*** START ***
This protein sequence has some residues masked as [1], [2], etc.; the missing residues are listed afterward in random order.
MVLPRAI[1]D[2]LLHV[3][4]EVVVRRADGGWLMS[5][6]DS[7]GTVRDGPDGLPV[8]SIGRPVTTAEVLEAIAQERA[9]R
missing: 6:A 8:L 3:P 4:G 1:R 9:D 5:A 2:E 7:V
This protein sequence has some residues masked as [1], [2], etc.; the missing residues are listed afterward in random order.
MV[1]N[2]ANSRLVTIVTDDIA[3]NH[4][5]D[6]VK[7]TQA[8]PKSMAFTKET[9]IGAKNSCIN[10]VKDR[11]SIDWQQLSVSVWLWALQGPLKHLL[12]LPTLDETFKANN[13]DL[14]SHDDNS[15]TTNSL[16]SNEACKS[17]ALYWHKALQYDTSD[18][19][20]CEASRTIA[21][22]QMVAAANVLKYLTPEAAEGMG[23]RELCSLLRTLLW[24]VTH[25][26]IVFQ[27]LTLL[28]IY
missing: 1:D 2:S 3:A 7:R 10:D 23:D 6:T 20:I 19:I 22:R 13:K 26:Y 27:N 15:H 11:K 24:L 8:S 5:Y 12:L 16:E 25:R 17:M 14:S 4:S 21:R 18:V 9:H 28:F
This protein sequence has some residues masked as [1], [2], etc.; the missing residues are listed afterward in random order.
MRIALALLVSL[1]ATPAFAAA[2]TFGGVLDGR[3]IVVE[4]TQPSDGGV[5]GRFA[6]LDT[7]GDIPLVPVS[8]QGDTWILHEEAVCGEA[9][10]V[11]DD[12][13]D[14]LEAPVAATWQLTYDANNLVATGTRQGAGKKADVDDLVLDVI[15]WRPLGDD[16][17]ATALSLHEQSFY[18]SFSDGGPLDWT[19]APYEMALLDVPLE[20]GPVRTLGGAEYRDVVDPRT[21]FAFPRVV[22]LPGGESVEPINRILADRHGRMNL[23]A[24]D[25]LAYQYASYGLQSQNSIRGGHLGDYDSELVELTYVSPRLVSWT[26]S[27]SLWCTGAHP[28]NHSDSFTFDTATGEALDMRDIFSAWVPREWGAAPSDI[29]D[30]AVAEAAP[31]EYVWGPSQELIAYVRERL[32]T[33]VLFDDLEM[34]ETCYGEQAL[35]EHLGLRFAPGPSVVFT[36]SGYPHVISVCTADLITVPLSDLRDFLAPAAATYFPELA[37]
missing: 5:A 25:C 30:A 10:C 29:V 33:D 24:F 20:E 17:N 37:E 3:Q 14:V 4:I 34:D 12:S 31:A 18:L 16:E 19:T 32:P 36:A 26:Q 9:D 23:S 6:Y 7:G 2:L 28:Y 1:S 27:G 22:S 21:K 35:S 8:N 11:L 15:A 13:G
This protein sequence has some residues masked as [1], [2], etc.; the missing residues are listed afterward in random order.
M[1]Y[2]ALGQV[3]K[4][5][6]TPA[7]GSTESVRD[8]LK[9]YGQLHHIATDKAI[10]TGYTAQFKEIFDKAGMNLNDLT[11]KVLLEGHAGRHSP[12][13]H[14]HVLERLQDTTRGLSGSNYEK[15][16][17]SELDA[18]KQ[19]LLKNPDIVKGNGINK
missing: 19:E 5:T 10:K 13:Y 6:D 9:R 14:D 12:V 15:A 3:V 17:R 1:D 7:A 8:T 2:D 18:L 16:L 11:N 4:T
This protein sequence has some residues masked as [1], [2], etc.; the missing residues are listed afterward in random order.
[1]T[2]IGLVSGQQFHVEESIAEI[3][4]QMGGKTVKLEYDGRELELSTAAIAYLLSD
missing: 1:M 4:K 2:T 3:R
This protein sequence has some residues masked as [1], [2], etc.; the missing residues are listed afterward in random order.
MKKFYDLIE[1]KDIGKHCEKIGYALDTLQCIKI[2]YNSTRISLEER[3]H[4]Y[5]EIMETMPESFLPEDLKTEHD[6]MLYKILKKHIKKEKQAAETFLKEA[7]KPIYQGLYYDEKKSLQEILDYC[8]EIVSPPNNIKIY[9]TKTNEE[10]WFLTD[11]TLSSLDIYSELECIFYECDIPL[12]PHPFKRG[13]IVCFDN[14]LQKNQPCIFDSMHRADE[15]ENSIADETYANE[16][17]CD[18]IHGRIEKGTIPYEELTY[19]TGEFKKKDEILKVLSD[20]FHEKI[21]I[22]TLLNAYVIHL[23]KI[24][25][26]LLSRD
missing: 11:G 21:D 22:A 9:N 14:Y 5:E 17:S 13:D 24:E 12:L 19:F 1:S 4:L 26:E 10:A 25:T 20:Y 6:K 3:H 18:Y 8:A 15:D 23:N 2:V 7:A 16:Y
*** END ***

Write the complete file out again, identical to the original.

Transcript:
This protein sequence has some residues masked as [1], [2], etc.; the missing residues are listed afterward in random order.
MVLPRAI[1]D[2]LLHV[3][4]EVVVRRADGGWLMS[5][6]DS[7]GTVRDGPDGLPV[8]SIGRPVTTAEVLEAIAQERA[9]R
missing: 6:A 8:L 3:P 4:G 1:R 9:D 5:A 2:E 7:V
This protein sequence has some residues masked as [1], [2], etc.; the missing residues are listed afterward in random order.
MV[1]N[2]ANSRLVTIVTDDIA[3]NH[4][5]D[6]VK[7]TQA[8]PKSMAFTKET[9]IGAKNSCIN[10]VKDR[11]SIDWQQLSVSVWLWALQGPLKHLL[12]LPTLDETFKANN[13]DL[14]SHDDNS[15]TTNSL[16]SNEACKS[17]ALYWHKALQYDTSD[18][19][20]CEASRTIA[21][22]QMVAAANVLKYLTPEAAEGMG[23]RELCSLLRTLLW[24]VTH[25][26]IVFQ[27]LTLL[28]IY
missing: 1:D 2:S 3:A 7:R 10:D 23:D 6:T 20:I 19:I 22:R 13:K 26:Y 27:N 15:H 11:K 24:L 8:S 5:Y 12:L 16:E 25:R 17:M 14:S 4:S 21:R 18:V 9:H 28:F
This protein sequence has some residues masked as [1], [2], etc.; the missing residues are listed afterward in random order.
MRIALALLVSL[1]ATPAFAAA[2]TFGGVLDGR[3]IVVE[4]TQPSDGGV[5]GRFA[6]LDT[7]GDIPLVPVS[8]QGDTWILHEEAVCGEA[9][10]V[11]DD[12][13]D[14]LEAPVAATWQLTYDANNLVATGTRQGAGKKADVDDLVLDVI[15]WRPLGDD[16][17]ATALSLHEQSFY[18]SFSDGGPLDWT[19]APYEMALLDVPLE[20]GPVRTLGGAEYRDVVDPRT[21]FAFPRVV[22]LPGGESVEPINRILADRHGRMNL[23]A[24]D[25]LAYQYASYGLQSQNSIRGGHLGDYDSELVELTYVSPRLVSWT[26]S[27]SLWCTGAHP[28]NHSDSFTFDTATGEALDMRDIFSAWVPREWGAAPSDI[29]D[30]AVAEAAP[31]EYVWGPSQELIAYVRERL[32]T[33]VLFDDLEM[34]ETCYGEQAL[35]EHLGLRFAPGPSVVFT[36]SGYPHVISVCTADLITVPLSDLRDFLAPAAATYFPELA[37]
missing: 5:A 25:C 30:A 10:C 29:V 33:D 24:F 20:E 17:N 37:E 3:Q 14:V 4:I 34:D 12:S 31:A 18:L 16:E 19:T 32:P 36:A 26:Q 9:D 23:S 6:Y 7:G 2:L 28:Y 1:S 27:G 22:S 21:K 35:S 8:N 11:L 15:A 13:G
This protein sequence has some residues masked as [1], [2], etc.; the missing residues are listed afterward in random order.
M[1]Y[2]ALGQV[3]K[4][5][6]TPA[7]GSTESVRD[8]LK[9]YGQLHHIATDKAI[10]TGYTAQFKEIFDKAGMNLNDLT[11]KVLLEGHAGRHSP[12][13]H[14]HVLERLQDTTRGLSGSNYEK[15][16][17]SELDA[18]KQ[19]LLKNPDIVKGNGINK
missing: 19:E 5:T 10:K 13:Y 6:D 9:R 14:D 12:V 15:A 3:V 17:R 1:D 7:A 8:T 2:D 18:L 16:L 11:N 4:T
This protein sequence has some residues masked as [1], [2], etc.; the missing residues are listed afterward in random order.
[1]T[2]IGLVSGQQFHVEESIAEI[3][4]QMGGKTVKLEYDGRELELSTAAIAYLLSD
missing: 1:M 4:K 2:T 3:R
This protein sequence has some residues masked as [1], [2], etc.; the missing residues are listed afterward in random order.
MKKFYDLIE[1]KDIGKHCEKIGYALDTLQCIKI[2]YNSTRISLEER[3]H[4]Y[5]EIMETMPESFLPEDLKTEHD[6]MLYKILKKHIKKEKQAAETFLKEA[7]KPIYQGLYYDEKKSLQEILDYC[8]EIVSPPNNIKIY[9]TKTNEE[10]WFLTD[11]TLSSLDIYSELECIFYECDIPL[12]PHPFKRG[13]IVCFDN[14]LQKNQPCIFDSMHRADE[15]ENSIADETYANE[16][17]CD[18]IHGRIEKGTIPYEELTY[19]TGEFKKKDEILKVLSD[20]FHEKI[21]I[22]TLLNAYVIHL[23]KI[24][25][26]LLSRD
missing: 11:G 21:D 22:A 9:N 14:Y 5:E 17:S 13:D 24:E 12:L 19:F 1:S 4:L 26:E 10:A 25:T 20:Y 6:K 3:H 18:Y 8:A 15:D 23:N 2:V 7:A 16:Y